On second visit a week later on a crowded Friday afternoon before Halloween, enjoyed Happy Hour with three fascinating Southern Tier brews and delicious Thai Calamari. While Southern Tier Nitro Milk Maple Bourbon soothed the tongue with its éclair-headed creaminess and maple-molasses milk chocolate center, Rum Barrel Pumking and Cold Press Coffee Imperial Pumking subtly expanded the horizon of its original autumnal Pumking offering (all fully reviewed in Beer Index).

Posh, yet unfussy, Taphouse 15 will please beer geeks and local freaks with its fine pub food, delightful draft-bottled beer and cleanly sleek vibrancy.




An exquisitely convivial sportsbar, Morris Plains-based TIFF’S GRILL & ALE HOUSE brings Classical elegance to its small central Jersey bedroom community. Serving craft beers for over one year as of my October 2016 mid-afternoon sojourn, Colonial-styled TIFF’S features 24 tapped brews and fine spirits to go alongside craft burgers, gourmet sandwiches and quesidillas.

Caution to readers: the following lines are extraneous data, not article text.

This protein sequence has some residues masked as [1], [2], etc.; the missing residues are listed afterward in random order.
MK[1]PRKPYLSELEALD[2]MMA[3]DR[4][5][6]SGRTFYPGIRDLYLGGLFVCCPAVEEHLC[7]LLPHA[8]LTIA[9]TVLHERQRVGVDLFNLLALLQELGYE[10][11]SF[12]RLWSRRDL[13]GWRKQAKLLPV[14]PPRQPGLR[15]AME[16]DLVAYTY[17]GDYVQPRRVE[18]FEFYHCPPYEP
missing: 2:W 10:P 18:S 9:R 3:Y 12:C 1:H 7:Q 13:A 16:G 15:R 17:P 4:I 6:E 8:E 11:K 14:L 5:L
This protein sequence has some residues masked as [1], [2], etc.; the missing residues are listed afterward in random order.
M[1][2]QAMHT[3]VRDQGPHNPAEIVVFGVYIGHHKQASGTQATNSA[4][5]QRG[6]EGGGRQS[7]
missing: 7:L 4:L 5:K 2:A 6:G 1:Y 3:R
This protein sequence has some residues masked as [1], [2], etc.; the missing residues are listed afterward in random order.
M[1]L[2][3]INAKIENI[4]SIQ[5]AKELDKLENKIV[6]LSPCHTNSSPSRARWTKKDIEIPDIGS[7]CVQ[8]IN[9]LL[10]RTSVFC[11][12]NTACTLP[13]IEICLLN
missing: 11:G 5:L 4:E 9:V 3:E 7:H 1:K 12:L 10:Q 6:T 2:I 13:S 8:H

Multiple TV’s line the walls at the twin L-shaped 12-stool slate-top bars while the right side wooden dining tables recall a family-styled British pub. A well-kept red brick front deck features black metal furnishings and a private second-floor party room is also available.

Upon my initial visitation, three previously untried brews struck my fancy (fully reviewed in Beer index). First up, sessionably soft-toned summertime suds, Jersey Girl Hefeweizen, will best suit light thirsts as its lemony banana-clove essence gets watered down. Next, Evil Genius Stacy’s Mom Citra IPA brought sharp citric bittering and dry wood tones to sugar-spiced pale malting. Before departing, Clown Shoes Galactica IPA hit my mouth with a lip-smacking lemony grapefruit and orange bittering, floral hop spicing and honeyed malts. 60-ounce beer towers are available for heartier thirsts.




Taking its name from owner Chris Schiavo’s Beat-inspired novel celebrating the duality in man, Haledon’s SHEPHERD & KNUCKLEHEAD began slinging suds in 1998 at the very beginning of America’s gloriously ascending craft beer movement – alongside Bogota’s highly respected Andy’s Corner Bar and Caldwell’s Cloverleaf Tavern.